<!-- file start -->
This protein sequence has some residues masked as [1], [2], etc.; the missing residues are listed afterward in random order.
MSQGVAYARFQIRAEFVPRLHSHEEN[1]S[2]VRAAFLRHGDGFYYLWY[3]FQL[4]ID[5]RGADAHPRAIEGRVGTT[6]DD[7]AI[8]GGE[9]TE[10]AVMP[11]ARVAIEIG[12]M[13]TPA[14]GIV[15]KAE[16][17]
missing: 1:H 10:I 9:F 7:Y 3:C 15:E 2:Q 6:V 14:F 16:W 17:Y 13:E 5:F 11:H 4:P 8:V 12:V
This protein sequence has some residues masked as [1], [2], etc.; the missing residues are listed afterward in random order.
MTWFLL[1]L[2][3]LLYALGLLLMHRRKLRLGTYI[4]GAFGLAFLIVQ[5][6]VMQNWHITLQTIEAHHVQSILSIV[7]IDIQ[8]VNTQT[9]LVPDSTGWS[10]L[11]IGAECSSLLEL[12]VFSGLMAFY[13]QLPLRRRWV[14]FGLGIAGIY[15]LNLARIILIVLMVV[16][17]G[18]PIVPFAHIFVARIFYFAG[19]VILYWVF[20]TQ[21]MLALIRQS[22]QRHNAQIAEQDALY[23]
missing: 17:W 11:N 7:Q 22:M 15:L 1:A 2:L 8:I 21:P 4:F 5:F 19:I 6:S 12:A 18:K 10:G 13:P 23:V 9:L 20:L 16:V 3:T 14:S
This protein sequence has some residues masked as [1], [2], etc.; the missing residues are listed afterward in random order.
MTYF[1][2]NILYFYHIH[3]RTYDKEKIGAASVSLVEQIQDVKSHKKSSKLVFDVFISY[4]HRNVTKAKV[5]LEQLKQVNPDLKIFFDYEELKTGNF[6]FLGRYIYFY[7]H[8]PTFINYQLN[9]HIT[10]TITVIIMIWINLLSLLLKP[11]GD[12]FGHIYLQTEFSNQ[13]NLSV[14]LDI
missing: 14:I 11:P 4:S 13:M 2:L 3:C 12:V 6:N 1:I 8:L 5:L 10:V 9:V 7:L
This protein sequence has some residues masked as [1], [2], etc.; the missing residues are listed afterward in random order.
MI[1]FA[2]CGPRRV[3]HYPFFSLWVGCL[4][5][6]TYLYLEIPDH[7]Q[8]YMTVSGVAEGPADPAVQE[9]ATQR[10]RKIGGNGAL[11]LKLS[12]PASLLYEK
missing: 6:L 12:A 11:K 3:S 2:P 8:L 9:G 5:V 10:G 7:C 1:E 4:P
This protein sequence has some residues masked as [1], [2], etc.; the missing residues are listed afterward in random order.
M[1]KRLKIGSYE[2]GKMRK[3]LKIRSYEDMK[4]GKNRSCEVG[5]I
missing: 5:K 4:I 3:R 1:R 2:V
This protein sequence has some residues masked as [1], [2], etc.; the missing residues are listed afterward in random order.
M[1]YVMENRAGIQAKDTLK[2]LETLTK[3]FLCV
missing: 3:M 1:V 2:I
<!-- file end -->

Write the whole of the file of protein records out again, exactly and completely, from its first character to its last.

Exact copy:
This protein sequence has some residues masked as [1], [2], etc.; the missing residues are listed afterward in random order.
MSQGVAYARFQIRAEFVPRLHSHEEN[1]S[2]VRAAFLRHGDGFYYLWY[3]FQL[4]ID[5]RGADAHPRAIEGRVGTT[6]DD[7]AI[8]GGE[9]TE[10]AVMP[11]ARVAIEIG[12]M[13]TPA[14]GIV[15]KAE[16][17]
missing: 1:H 10:I 9:F 7:Y 3:C 15:E 2:Q 6:V 14:F 16:W 17:Y 13:E 5:F 11:H 4:P 8:V 12:V
This protein sequence has some residues masked as [1], [2], etc.; the missing residues are listed afterward in random order.
MTWFLL[1]L[2][3]LLYALGLLLMHRRKLRLGTYI[4]GAFGLAFLIVQ[5][6]VMQNWHITLQTIEAHHVQSILSIV[7]IDIQ[8]VNTQT[9]LVPDSTGWS[10]L[11]IGAECSSLLEL[12]VFSGLMAFY[13]QLPLRRRWV[14]FGLGIAGIY[15]LNLARIILIVLMVV[16][17]G[18]PIVPFAHIFVARIFYFAG[19]VILYWVF[20]TQ[21]MLALIRQS[22]QRHNAQIAEQDALY[23]
missing: 17:W 11:N 7:Q 22:M 15:L 1:A 2:L 8:I 21:P 4:F 5:F 19:I 6:S 12:A 18:K 10:G 13:P 23:V 9:L 20:L 16:V 3:T 14:S
This protein sequence has some residues masked as [1], [2], etc.; the missing residues are listed afterward in random order.
MTYF[1][2]NILYFYHIH[3]RTYDKEKIGAASVSLVEQIQDVKSHKKSSKLVFDVFISY[4]HRNVTKAKV[5]LEQLKQVNPDLKIFFDYEELKTGNF[6]FLGRYIYFY[7]H[8]PTFINYQLN[9]HIT[10]TITVIIMIWINLLSLLLKP[11]GD[12]FGHIYLQTEFSNQ[13]NLSV[14]LDI
missing: 14:I 11:P 4:S 13:M 2:L 3:C 12:V 6:N 1:I 8:L 5:L 10:V 9:V 7:L
This protein sequence has some residues masked as [1], [2], etc.; the missing residues are listed afterward in random order.
MI[1]FA[2]CGPRRV[3]HYPFFSLWVGCL[4][5][6]TYLYLEIPDH[7]Q[8]YMTVSGVAEGPADPAVQE[9]ATQR[10]RKIGGNGAL[11]LKLS[12]PASLLYEK
missing: 6:L 12:A 11:K 3:S 2:P 8:L 9:G 5:V 10:G 7:C 1:E 4:P
This protein sequence has some residues masked as [1], [2], etc.; the missing residues are listed afterward in random order.
M[1]KRLKIGSYE[2]GKMRK[3]LKIRSYEDMK[4]GKNRSCEVG[5]I
missing: 5:K 4:I 3:R 1:R 2:V
This protein sequence has some residues masked as [1], [2], etc.; the missing residues are listed afterward in random order.
M[1]YVMENRAGIQAKDTLK[2]LETLTK[3]FLCV
missing: 3:M 1:V 2:I